Mapper.Map(supplier, updatedSupplier);

... does a lot more than meets the eye.

  1. During the mapping operation, updatedSupplier loads its collections (Addresses, etc) lazily because AutoMapper (AM) accesses them. You can verify this by monitoring SQL statements.
  2. AM replaces these loaded collections by the collections it maps from the view model. This happens despite the UseDestinationValue setting. (Personally, I think this setting is incomprehensible.)

This replacement has some unexpected consequences:

  1. It leaves the original items in the collections attached to the context, but no longer in scope of the method you're in. The items are still in the Local collections (like context.Addresses.Local) but now deprived of their parent, because EF has executed relationship fixup. Their state is Modified.
  2. It attaches the items from the view model to the context in an Added state. After all, they're new to the context. If at this point you'd expect 1 Address in context.Addresses.Local, you'd see 2. But you only see the added items in the debugger.

It's these parent-less 'Modified` items that cause the exception. And if it didn't, the next surprise would have been that you add new items to the database while you only expected updates.

OK, now what?

So how do you fix this?

A. I tried to replay your scenario as closely as possible. For me, one possible fix consisted of two modifications:

  1. Disable lazy loading. I don't know how you would arrange this with your repositories, but somewhere there should be a line like

    context.Configuration.LazyLoadingEnabled = false;
    

    Doing this, you'll only have the Added items, not the hidden Modified items.

  2. Mark the Added items as Modified. Again, "somewhere", put lines like

    foreach (var addr in updatedSupplier.Addresses)
    {
        context.Entry(addr).State = System.Data.Entity.EntityState.Modified;
    }
    

    ... and so on.

B. Another option is to map the view model to new entity objects ...

  var updatedSupplier = Mapper.Map<Supplier>(supplier);

... and mark it, and all of its children, as Modified. This is quite "expensive" in terms of updates though, see the next point.

C. A better fix in my opinion is to take AM out of the equation completely and paint the state manually. I'm always wary of using AM for complex mapping scenarios. First, because the mapping itself is defined a long way away from the code where it's used, making code difficult to inspect. But mainly because it brings its own ways of doing things. It's not always clear how it interacts with other delicate operations --like change tracking.

Painting the state is a painstaking procedure. The basis could be a statement like ...

context.Entry(updatedSupplier).CurrentValues.SetValues(supplier);

... which copies supplier's scalar properties to updatedSupplier if their names match. Or you could use AM (after all) to map individual view models to their entity counterparts, but ignoring the navigation properties.

Option C gives you fine-grained control over what gets updated, as you originally intended, instead of the sweeping update of option B. When in doubt, this may help you decide which option to use.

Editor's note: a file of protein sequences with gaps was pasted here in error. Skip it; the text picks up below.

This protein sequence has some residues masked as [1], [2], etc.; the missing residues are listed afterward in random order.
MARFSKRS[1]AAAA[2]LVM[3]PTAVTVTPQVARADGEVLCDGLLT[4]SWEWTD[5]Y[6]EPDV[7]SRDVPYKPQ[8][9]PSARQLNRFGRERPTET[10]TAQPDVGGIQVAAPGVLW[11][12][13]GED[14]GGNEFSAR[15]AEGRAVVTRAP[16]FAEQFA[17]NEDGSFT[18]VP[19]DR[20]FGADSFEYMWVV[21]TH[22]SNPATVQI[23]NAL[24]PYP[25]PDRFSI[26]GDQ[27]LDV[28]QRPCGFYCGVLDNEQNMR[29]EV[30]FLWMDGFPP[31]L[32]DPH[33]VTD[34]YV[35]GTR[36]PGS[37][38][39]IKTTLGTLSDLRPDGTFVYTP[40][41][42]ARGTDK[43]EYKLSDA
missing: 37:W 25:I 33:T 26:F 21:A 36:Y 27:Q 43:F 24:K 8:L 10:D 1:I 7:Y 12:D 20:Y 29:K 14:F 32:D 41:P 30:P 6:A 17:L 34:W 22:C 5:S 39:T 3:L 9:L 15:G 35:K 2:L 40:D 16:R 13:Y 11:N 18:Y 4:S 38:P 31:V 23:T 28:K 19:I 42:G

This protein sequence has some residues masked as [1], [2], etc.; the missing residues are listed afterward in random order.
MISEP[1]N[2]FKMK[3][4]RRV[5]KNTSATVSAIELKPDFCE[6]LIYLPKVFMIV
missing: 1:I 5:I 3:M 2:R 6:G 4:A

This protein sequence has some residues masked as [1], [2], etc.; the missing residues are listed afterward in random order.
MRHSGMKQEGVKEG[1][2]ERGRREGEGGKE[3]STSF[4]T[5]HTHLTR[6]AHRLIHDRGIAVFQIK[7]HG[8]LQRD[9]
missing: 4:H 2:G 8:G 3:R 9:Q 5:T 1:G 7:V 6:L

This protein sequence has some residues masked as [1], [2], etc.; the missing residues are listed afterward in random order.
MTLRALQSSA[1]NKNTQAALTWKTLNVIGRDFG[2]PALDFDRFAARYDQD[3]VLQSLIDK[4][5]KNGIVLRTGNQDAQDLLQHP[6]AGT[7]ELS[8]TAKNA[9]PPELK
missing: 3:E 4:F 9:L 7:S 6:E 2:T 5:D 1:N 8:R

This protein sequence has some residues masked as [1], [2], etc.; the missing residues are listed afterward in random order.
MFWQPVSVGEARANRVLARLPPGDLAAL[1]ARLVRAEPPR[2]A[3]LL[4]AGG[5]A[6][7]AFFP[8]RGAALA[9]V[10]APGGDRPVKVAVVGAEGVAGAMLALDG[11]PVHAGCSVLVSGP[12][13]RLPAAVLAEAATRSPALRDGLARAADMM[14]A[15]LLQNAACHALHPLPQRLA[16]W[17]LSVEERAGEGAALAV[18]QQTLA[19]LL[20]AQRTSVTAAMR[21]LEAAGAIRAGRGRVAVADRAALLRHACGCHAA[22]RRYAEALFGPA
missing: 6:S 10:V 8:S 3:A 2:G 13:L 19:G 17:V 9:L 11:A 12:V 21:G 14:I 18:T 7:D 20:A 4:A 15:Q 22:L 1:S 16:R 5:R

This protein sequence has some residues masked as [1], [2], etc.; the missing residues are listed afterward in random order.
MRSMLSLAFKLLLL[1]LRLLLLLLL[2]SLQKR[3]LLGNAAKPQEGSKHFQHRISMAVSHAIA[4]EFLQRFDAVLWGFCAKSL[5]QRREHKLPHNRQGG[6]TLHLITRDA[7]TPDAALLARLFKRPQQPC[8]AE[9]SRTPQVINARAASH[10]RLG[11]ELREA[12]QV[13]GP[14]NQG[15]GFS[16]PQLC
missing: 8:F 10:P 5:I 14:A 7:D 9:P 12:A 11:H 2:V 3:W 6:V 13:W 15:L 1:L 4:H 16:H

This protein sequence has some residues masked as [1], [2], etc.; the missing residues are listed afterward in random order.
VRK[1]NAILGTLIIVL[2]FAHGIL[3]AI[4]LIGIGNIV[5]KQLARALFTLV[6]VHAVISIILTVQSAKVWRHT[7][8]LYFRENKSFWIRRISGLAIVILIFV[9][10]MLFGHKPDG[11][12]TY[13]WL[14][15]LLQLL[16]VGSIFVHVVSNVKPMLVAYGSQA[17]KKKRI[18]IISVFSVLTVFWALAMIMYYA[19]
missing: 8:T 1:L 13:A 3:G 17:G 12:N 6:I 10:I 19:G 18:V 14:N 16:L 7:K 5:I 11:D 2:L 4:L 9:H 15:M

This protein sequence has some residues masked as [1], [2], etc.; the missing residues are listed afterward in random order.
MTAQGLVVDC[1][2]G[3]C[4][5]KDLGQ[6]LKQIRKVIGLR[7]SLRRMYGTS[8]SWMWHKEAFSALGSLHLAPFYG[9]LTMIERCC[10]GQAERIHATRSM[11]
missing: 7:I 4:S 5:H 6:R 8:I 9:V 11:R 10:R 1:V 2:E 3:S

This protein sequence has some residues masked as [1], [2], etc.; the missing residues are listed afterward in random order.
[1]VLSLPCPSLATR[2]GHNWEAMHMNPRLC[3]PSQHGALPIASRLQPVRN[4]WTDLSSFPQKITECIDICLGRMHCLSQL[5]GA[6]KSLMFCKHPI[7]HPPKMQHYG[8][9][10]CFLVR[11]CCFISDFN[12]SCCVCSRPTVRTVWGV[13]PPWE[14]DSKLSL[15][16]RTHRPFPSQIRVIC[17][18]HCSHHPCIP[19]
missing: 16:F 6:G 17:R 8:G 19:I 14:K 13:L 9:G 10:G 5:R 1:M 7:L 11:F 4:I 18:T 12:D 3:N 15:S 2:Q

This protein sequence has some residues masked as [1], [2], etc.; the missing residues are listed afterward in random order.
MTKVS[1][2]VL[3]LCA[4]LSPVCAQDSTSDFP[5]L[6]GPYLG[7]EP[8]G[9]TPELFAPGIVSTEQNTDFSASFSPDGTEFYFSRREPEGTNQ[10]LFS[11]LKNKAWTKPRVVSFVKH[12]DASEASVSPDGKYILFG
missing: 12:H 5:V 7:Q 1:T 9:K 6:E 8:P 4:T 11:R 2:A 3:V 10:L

• Thanks Gert, this was a beautiful answer! – J86 Jan 11 '17 at 9:58
  • Hi @Gert, I see in the question, the op pass ViewModel to service layer? Is that good design? – Willy Jun 16 '17 at 5:14
  • @Willy Most of the times, a view model is just a DTO. For me it's OK to pass DTOs to and from a service layer--actually that's what they're for. If a view model is really a view model (containing INotifyPropertyChanged and/or the whole shebang of directing the view), no, I'd not do it, because it probably bleeds UI library dependencies into the service layer. – Gert Arnold Jun 16 '17 at 7:28

I've gotten this issue many times and is normally this:

The FK Id on the parent reference doesn't match the PK on that FK entity. i.e. If you have an Order table and a OrderStatus table. When you load both into entities, Order has OrderStatusId = 1 and the OrderStatus.Id = 1. If you change OrderStatusId = 2 but do not update OrderStatus.Id to 2, then you'll get this error. To fix it, you either need to load the Id of 2 and update the reference entity or just set the OrderStatus reference entity on Order to null before saving.

I am not sure if this is going to fit your requirement but I would suggest following.

From your code it surely looks like you are loosing relationship during mapping somewhere.

To me it looks like that as part of UpdateSupplier operation you are not actually updating any of the child details of the supplier.

If that is the case I would suggest to updadate only changed properties from the SupplierVm to the domain Supplier class. You can write a separate method where you will assign property values from SupplierVm to the Supplier object (This should change only non-child properties such as Name, Description, Website, Phone etc.).

And then perform db Update. This will save you from possible messup of the tracked entities.

If you are changing the child entities of supplier, I would suggest to update them independent of suppliers because retrieving an entire object graph from database would require lot of queries to be executed and updating it will also execute unnecessary update queries on database.

Updating entities independently would save lot of db operations and would add to the performance of the application.

You can still use the retrieval of entire object graph if you have to display all the details about the supplier in one screen. For updates I would not recommend update of entire object graph.

I hope this would help resolving your issue.

Your Answer

By clicking "Post Your Answer", you acknowledge that you have read our updated terms of service, privacy policy and cookie policy, and that your continued use of the website is subject to these policies.

Not the answer you're looking for? Browse other questions tagged or ask your own question.